The Tunisian artist and calligrapher Nja Mahdaoui refers to himself as an “explorer of signs” and a “choreographer of letters.” Influenced by the Iranian artist Hossein Zenderoudi (1937), Mahdaoui developed a style of abstraction based on Arabic words that focuses on individual letters. Text became the basis of an important expressive artistic form in the Arab world during the early 1950s and 1960s as part of the pioneering post-independence art movements that focused on surrounding realities and local identities. Some artists took words, with their textual meanings and references, as the core of their practice, while others, like Mahdaoui, explored the letter as a sole entity in order to construct shapes rather than words. Mahdaoui’s works break up single letters into their parts — lines, dots and curves — turning them into dynamic compositions that are purely visual. In recent years, and as part of a broader tendency within the region, Mahdaoui has adapted his calligraphic compositions into objects and large-scale installations.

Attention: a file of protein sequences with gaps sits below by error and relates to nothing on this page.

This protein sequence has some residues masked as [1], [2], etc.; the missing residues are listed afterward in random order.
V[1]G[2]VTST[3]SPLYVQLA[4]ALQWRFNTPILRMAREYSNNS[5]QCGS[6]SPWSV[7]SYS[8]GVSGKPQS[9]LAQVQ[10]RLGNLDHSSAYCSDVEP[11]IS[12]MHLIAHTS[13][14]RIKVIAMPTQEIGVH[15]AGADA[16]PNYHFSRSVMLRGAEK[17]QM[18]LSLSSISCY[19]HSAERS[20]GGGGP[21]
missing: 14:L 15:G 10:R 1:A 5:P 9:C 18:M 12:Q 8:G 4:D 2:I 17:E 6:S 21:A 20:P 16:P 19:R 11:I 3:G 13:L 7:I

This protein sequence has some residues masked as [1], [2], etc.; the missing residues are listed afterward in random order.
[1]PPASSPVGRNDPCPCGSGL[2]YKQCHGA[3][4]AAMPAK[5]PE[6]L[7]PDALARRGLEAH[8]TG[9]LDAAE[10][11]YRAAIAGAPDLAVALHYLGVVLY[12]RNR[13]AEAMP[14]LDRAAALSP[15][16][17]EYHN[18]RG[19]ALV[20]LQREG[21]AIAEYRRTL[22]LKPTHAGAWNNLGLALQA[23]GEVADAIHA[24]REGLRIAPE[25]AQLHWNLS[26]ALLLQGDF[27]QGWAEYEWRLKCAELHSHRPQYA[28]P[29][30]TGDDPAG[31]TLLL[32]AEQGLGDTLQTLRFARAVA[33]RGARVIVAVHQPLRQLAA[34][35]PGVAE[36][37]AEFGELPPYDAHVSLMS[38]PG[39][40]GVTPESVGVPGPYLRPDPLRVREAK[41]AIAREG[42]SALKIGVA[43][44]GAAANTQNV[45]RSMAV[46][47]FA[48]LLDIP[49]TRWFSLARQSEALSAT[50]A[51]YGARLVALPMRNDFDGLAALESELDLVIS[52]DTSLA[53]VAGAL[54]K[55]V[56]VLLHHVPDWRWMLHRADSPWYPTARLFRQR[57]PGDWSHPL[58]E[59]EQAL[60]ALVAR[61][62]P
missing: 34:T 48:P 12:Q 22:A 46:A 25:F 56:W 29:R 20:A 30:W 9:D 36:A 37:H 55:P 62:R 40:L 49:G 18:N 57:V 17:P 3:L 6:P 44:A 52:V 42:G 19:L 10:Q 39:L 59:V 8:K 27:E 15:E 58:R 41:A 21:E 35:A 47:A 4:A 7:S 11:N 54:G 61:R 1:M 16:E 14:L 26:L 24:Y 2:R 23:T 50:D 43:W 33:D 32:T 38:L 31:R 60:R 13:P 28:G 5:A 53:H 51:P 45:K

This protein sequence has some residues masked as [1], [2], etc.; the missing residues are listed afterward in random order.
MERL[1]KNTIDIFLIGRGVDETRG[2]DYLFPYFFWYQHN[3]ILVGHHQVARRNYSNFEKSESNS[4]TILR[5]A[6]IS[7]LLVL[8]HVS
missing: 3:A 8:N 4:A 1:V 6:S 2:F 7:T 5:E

Mahdaoui works with materials that range from parchment, papyrus, wood and aluminum to paint and ink on canvas, as in Aghir 3. In this composition, strong colors contrast with the monochromatic background while extended diagonal lines create a sense of movement. Named after a beach on the Tunisian island of Djerba, the painting establishes a contrast between the suggestion of houses and the seashore while emphasizing the dynamics of the area and the mythology associated with the island. Creating a vivid geometric landscape, Mahdaoui also proposes new forms of language. Writing with shapes and colors and merging the poetic with the abstract, landscape and mythology, he strips his compositions of their worldly connotations, transforming them into what, in reference to the French poet Guillaume Apollinaire, he calls “calligrams.”